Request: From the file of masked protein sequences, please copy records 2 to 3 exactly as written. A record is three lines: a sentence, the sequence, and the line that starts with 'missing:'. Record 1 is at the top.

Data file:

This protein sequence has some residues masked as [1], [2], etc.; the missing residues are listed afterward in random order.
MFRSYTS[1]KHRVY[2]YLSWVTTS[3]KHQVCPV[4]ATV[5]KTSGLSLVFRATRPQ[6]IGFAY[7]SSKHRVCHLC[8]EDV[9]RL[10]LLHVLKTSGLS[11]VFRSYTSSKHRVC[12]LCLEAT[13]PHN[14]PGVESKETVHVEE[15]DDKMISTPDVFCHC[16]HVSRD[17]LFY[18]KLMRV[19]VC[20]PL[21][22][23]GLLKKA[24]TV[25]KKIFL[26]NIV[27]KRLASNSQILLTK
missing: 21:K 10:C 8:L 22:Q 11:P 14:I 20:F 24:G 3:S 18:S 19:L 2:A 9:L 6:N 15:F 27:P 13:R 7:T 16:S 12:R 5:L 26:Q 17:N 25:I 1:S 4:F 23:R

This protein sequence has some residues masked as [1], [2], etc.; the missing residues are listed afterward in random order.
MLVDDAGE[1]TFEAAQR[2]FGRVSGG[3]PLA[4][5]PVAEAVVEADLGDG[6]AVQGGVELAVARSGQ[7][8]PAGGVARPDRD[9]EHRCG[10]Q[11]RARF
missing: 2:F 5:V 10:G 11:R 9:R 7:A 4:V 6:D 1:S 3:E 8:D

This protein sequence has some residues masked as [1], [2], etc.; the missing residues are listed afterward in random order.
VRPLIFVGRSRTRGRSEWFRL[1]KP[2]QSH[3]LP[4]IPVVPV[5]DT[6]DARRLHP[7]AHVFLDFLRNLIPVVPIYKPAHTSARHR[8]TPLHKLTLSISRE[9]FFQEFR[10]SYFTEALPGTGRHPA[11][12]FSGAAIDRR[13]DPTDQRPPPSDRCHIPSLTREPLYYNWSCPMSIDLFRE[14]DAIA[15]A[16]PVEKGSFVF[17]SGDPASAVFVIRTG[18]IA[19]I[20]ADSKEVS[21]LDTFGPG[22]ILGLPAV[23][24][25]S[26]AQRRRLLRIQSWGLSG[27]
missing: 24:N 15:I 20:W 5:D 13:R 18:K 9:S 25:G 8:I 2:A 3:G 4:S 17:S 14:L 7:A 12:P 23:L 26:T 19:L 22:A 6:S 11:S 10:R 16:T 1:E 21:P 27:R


This protein sequence has some residues masked as [1], [2], etc.; the missing residues are listed afterward in random order.
MLVDDAGE[1]TFEAAQR[2]FGRVSGG[3]PLA[4][5]PVAEAVVEADLGDG[6]AVQGGVELAVARSGQ[7][8]PAGGVARPDRD[9]EHRCG[10]Q[11]RARF
missing: 2:F 5:V 10:G 11:R 9:R 7:A 4:V 6:D 1:S 3:E 8:D

This protein sequence has some residues masked as [1], [2], etc.; the missing residues are listed afterward in random order.
VRPLIFVGRSRTRGRSEWFRL[1]KP[2]QSH[3]LP[4]IPVVPV[5]DT[6]DARRLHP[7]AHVFLDFLRNLIPVVPIYKPAHTSARHR[8]TPLHKLTLSISRE[9]FFQEFR[10]SYFTEALPGTGRHPA[11][12]FSGAAIDRR[13]DPTDQRPPPSDRCHIPSLTREPLYYNWSCPMSIDLFRE[14]DAIA[15]A[16]PVEKGSFVF[17]SGDPASAVFVIRTG[18]IA[19]I[20]ADSKEVS[21]LDTFGPG[22]ILGLPAV[23][24][25]S[26]AQRRRLLRIQSWGLSG[27]
missing: 24:N 15:I 20:W 5:D 13:R 18:K 9:S 25:G 8:I 2:A 3:G 4:S 17:S 14:L 7:A 12:P 23:L 26:T 19:L 22:A 6:S 11:S 10:R 16:T 1:E 21:P 27:R